Why is the article important to you FLR women and men
It was my idea to write this article because porn addiction is an issue which I am quite familiar with. As I started to research this article, I knew in general terms that porn addiction consumes your time and sometimes your money. I knew that many times, the addicted persons were not the only victims. I was also recently made aware of a new phrase for porn as it relates to FLR: FLR dark. As I went deeper into my research I saw for the first time just how dark it is. My hope with this article is to show how destructive porn is -- not just to those of us seeking FLR, but to everyone else who are caught in its grasp.
Mental health professionals estimate that there are between 18 million to 24 million Americans addicted to porn at any given time. I come to write this article from a perspective that is by no means unique. I was one of them. I became addicted to porn (Femdom) from my late teens to my mid 20's.
There were periods when I abandoned the addictions, only to return. I married at 27 and thought now that I could have real sex with a wife regularly, I would have no desire for porn -- WRONG! I never sought help with my addiction so it just kept coming back.
The fact is, I was hooked on porn long before I got married and I was not really going to be satisfied in the long term with "vanilla" sex. After a couple of years of marriage, I began to crave the kinky fantasy sex I used to see in porn clips online. I didn't have the courage at the time to ask my wife to fulfill the kink craving because I feared she would be completely turned off by my requests.
My solution to my "dilemma" was foryouporn
to just secretly look at porn. The problem was that when the craving takes hold again, it becomes an obsession. I was constantly thinking about it. It takes up my thoughts at work and at home and wherever I may be.
A few years into our marriage I finally got up the courage to bring my fantasies up to my wife. I know now that the approach I used then was not too helpful. Of course, I broached the issue from a sex standpoint. In my defense, back then in the early 90's I had not heard of FLR and did not know that there was any such thing as FLR households.
To my wife's credit, she heard me out and even agreed to play femdom games in the bedroom but no further. I was fine with that. I thought that would be enough for me. It actually was for a long time.
I am laughing now as I recall at one point during our marriage while we played, my wife developed this sadistic idea of using a single tail whip on me in the middle of the night. She would get up in the middle of the night to go to the bathroom and the next thing I know, she'd turn on the lights and tell me to lay on my stomach. She would then use the whip on my thighs or buttocks.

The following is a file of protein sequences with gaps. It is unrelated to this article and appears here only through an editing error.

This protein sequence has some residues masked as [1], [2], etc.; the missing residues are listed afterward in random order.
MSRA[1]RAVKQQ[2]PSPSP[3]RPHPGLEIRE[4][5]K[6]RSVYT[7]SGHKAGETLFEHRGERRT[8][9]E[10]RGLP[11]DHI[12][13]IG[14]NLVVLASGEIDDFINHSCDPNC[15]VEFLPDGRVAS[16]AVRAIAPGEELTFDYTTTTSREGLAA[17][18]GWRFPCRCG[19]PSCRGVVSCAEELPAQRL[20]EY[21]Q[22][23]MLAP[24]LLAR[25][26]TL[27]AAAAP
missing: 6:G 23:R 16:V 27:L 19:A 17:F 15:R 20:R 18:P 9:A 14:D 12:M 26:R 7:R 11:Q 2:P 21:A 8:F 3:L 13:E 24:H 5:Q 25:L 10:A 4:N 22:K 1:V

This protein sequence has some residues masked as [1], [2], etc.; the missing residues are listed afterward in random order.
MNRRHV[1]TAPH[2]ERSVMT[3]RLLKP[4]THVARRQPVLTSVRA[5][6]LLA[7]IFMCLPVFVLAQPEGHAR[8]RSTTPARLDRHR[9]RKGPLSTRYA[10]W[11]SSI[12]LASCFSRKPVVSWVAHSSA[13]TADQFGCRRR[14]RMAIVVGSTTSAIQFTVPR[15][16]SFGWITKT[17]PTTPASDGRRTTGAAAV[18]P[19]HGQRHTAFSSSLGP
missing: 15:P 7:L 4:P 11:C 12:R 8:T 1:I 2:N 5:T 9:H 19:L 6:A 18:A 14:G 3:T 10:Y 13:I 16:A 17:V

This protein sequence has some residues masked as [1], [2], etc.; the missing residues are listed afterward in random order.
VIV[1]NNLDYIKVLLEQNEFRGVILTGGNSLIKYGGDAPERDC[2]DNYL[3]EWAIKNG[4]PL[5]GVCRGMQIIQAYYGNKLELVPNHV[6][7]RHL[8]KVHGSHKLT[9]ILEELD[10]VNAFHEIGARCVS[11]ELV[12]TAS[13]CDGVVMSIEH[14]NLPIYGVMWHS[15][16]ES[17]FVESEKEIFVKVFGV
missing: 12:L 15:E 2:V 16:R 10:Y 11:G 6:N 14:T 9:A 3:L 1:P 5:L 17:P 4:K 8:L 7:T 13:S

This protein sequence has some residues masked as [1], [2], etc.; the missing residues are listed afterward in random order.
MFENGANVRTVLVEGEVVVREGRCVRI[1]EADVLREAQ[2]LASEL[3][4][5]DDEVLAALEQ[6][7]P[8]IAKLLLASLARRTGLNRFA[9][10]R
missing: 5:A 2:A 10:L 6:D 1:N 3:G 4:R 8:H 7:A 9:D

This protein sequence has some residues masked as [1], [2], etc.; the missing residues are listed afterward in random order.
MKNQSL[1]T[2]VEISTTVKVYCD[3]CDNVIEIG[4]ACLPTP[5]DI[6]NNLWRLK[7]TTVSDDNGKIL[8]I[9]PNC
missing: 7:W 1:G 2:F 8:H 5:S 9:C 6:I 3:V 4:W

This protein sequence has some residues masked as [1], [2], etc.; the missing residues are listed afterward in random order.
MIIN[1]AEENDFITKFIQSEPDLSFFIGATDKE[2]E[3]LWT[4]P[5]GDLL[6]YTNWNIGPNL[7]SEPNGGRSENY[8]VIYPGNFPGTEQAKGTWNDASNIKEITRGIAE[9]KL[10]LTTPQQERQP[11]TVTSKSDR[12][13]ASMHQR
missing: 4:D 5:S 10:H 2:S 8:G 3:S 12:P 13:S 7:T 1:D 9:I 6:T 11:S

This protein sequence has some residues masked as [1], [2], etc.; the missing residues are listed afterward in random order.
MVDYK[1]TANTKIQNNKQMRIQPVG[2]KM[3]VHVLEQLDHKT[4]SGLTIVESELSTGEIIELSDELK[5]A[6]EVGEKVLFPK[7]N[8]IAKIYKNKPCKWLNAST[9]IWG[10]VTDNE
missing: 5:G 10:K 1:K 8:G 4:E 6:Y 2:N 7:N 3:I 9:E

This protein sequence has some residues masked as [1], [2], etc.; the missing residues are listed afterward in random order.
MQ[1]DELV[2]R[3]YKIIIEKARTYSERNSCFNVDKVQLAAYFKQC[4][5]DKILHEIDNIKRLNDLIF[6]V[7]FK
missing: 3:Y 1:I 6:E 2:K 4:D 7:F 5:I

As you may imagine, playing in the bedroom only was not good enough for me after a while. My solution? Porn. The same cycle again. Obsessing about it and looking for opportunities to view it. I felt guilty and sometimes even dirty. I was able to view it at work because I worked alone.
My wake-up call came when I was 32. My wife was diagnosed as suffering from breast cancer. Suddenly my addiction was a distant memory. I had more important concerns. As a Christian man, I prayed hard for my wife to be healed. I also knew that my prayers would not be answered if I had sin in my life for which I did not confess.
It was extremely hard for me. I felt incredible shame. I knew I had to do it, so I told my wife about my addiction. She was actually understanding and forgiving. Not surprising since she was focused more on her fight for her life.
I stood by and supported my wife as she fought hard and courageously. I watched her go through several recurrences. She never gave up. The day before mother's day in May of 2008, after 13 years of fighting, my wife passed away. We were six months away from our 21st anniversary. When I think back on the countless hours I spent wasting my time being away from her and looking at porn, I feel very guilty. I feel I've disrespected and dishonored my wife every time I engaged in that activity.
If my wife was not so focused on her fight with cancer, her response to my confession might have been different. It might have been like my sister-law's response to her husband's addiction with porn. She told me she felt sexually inadequate for her husband. Men who are addicted to porn are not the only victims of that addiction. Many other victims are left in their wake.
In an internet article written by Ryan Singel on November 19, 2004, for the magazine WIRED he called porn addiction the new crack cocaine. He said that according to clinicians and researchers testifying before a Senate committee, pornography can lead to addiction, misogyny, pedophilia, boob jobs and erectile dysfunction.
Mary Anne Layden, co-director of the Sexual Trauma and Psychopathology Program at the University of Pennsylvania's Center for Cognitive Therapy, while testifying before the Senate Commerce Committee's Science, Technology and Space Subcommittee in November of 2004 had this to say about porn:
It is the most concerning thing to psychological health that I know of existing today. She added: The internet is a perfect drug delivery system because you are anonymous, aroused and have role models for these behaviors. To have this drug pumped into your house 24/7, free, and children know how to use it better than grown-ups know how to use it -- it's a perfect delivery system if we want to have a whole generation of young addicts who will never have the drug out of their mind. Pornography addicts have a more difficult time recovering from their addiction than cocaine addicts, since coke users can get the drug out of their system, but pornographic images stay in the brain forever.